Newt Gingrich seeks money, help as he celebrates South Carolina primary win

Republican presidential candidate and former House Speaker Newt Gingrich arrives with his wife Callista during a South Carolina Republican presidential primary night rally, Saturday, Jan. 21, 2012, in Columbia, S.C. (AP Photo/Paul Sancya) AP

Former House Speaker Newt Gingrich is celebrating his first win of the primary season tonight. But in his South Carolina victory speech, he also admitted a stark reality: he is low on cash.

He asked his supporters for money and help as his campaign heads to Florida for that state's primary on January 31.

"If anyone here knows anyone in Florida, please contact them tomorrow," he asked the crowd. "I need people to donate, to get involved. I don't have the kind of money" necessary to run a large-scale campaign in Florida.

Shortly after the results came on Saturday evening, he asked his 1.4 million Twitter followers for campaign donations. "Thank you South Carolina! Help me deliver the knockout punch in Florida. Join our Moneybomb and donate now," was the message sent from his Twitter account.

Standing on stage with his wife Callista by his side, he cautiously predicted that he will become the Republican nominee.

"If I do become your nominee and I think with your help I will become your nominee," Gingrich said. But first he praised his three opponents, especially third-place finisher Rick Santorum for showing "enormous courage" for fighting successfully in Iowa with no money.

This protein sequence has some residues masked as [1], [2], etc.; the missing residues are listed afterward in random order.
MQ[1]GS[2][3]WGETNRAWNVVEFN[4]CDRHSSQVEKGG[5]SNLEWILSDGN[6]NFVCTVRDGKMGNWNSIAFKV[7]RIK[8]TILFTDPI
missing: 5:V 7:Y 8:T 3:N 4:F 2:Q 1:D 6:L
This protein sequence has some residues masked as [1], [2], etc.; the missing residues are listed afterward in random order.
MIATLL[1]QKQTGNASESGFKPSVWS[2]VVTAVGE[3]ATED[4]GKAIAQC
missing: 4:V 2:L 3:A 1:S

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Texas Governor Rick Perry dropped out of the nomination race Thursday after lagging support and threw his support to Gingrich. On Gingrich's win, Perry wrote in a statement, "Newt Gingrich is the conservative change agent we need to contrast, debate and defeat President Obama in November."

As for Mitt Romney, Gingrich said he disagrees with him on many issues, but called him "successful" and "hard working."

Gingrich continued to attack the media, a successful tactic he took at Thursday night's debate when he got a wild cheers for pushing back against host John King for asking about accusations from his second wife that he asked for an "open marriage."

Full CBS News coverage: Newt Gingrich

Gingrich said "the elites in Washington and New York have no concern," for the values of conservative Americans. "It's not that I am a good debater, it's that I articulate the values of the American people."

"We want to run, not a Republican campaign, we want to run an American campaign," Gingrich said while criticizing Mr. Obama for a "radical" agenda that is out of touch with American needs.

Gingrich will appear on CBS's "Face the Nation" Sunday morning and will then head to Florida.

How Newt Gingrich won the South Carolina primary
Where does Mitt Romney go from here?
Ron Paul gears up for the long haul
Santorum vows to soldier on after 3rd place finish in S.C.

  • Leigh Ann Caldwell On Twitter»

    Leigh Ann Caldwell is a political reporter for CBSNews.com.

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